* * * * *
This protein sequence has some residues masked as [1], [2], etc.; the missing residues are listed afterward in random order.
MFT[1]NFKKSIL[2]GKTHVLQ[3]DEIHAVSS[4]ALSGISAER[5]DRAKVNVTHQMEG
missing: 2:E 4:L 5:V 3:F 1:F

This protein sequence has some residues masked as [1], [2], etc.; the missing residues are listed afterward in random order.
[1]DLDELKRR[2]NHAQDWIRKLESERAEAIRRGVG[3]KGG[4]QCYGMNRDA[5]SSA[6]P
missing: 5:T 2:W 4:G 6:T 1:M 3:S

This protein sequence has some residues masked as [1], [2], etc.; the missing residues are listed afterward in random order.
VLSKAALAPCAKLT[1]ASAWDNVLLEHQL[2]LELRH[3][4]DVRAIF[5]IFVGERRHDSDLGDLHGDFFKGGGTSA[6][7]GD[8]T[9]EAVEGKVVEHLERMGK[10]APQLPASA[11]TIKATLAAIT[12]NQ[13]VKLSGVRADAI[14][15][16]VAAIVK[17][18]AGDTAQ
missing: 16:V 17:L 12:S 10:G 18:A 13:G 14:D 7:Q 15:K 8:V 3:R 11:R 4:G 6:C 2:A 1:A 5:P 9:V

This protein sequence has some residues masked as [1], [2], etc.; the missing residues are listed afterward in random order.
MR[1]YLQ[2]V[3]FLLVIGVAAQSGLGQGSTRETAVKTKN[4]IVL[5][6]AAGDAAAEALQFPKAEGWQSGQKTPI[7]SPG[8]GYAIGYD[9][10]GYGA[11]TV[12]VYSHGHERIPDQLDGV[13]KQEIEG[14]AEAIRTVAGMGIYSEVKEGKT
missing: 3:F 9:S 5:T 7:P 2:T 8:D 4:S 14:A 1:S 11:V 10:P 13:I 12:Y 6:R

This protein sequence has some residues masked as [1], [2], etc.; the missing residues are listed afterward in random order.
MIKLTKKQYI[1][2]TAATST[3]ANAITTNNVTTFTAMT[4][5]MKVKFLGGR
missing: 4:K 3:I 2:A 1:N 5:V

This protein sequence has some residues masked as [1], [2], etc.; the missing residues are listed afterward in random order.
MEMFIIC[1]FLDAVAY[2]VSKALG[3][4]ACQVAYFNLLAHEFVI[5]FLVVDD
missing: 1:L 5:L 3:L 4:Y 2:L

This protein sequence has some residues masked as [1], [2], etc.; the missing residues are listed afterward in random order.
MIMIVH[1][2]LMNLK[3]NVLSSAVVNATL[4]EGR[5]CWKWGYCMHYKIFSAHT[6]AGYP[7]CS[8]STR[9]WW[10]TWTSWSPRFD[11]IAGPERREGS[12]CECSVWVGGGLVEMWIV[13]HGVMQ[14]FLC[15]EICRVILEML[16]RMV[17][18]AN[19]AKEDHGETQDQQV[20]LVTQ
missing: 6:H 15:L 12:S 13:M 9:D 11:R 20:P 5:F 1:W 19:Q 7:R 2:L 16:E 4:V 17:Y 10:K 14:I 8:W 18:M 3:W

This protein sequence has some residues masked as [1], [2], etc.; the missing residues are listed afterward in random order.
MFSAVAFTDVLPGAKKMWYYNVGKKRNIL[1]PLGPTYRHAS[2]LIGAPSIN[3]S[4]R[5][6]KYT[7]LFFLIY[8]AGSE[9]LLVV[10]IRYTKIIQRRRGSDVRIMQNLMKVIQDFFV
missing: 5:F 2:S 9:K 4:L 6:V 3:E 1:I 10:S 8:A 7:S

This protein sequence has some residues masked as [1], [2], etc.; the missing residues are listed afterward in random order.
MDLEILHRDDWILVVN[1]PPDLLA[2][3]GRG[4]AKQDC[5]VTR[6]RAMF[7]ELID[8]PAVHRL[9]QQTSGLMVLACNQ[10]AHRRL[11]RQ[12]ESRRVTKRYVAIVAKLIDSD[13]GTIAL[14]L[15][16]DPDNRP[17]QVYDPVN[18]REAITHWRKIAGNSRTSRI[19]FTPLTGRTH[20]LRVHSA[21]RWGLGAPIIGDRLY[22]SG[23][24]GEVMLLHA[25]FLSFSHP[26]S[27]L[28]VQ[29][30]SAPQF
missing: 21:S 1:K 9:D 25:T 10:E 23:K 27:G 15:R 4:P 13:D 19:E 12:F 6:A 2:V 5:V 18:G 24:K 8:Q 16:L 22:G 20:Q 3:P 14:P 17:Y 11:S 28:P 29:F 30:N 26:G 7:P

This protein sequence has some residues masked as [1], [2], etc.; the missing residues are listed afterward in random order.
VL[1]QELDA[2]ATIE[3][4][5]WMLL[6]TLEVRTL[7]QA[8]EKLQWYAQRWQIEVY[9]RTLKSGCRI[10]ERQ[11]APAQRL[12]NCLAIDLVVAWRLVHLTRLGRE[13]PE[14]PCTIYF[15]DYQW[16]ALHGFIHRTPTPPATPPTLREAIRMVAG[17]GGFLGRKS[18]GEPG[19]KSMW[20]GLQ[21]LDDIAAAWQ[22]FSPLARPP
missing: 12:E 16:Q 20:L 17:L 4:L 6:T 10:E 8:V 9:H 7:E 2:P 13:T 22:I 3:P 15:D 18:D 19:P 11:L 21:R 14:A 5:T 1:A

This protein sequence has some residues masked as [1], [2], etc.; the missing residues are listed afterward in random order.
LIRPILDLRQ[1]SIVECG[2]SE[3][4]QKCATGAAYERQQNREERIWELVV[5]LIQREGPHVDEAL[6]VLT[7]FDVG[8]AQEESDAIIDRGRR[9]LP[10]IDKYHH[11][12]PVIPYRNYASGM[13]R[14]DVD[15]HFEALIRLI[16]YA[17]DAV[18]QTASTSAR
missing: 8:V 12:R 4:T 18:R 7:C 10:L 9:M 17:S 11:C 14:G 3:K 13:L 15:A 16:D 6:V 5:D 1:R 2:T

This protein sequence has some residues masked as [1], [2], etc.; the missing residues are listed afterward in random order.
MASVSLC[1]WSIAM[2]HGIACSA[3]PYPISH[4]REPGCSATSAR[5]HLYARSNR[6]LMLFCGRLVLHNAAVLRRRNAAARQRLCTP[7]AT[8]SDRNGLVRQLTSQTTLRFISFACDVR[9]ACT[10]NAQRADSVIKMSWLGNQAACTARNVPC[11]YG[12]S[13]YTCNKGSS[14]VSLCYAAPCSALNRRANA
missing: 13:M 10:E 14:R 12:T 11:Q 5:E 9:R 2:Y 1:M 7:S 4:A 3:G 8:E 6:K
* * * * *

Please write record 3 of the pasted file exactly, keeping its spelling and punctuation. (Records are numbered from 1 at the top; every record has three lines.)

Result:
This protein sequence has some residues masked as [1], [2], etc.; the missing residues are listed afterward in random order.
VLSKAALAPCAKLT[1]ASAWDNVLLEHQL[2]LELRH[3][4]DVRAIF[5]IFVGERRHDSDLGDLHGDFFKGGGTSA[6][7]GD[8]T[9]EAVEGKVVEHLERMGK[10]APQLPASA[11]TIKATLAAIT[12]NQ[13]VKLSGVRADAI[14][15][16]VAAIVK[17][18]AGDTAQ
missing: 16:V 17:L 12:S 10:G 18:A 13:G 14:D 7:Q 15:K 8:V 3:R 11:R 4:G 6:C 2:A 1:A 5:P 9:V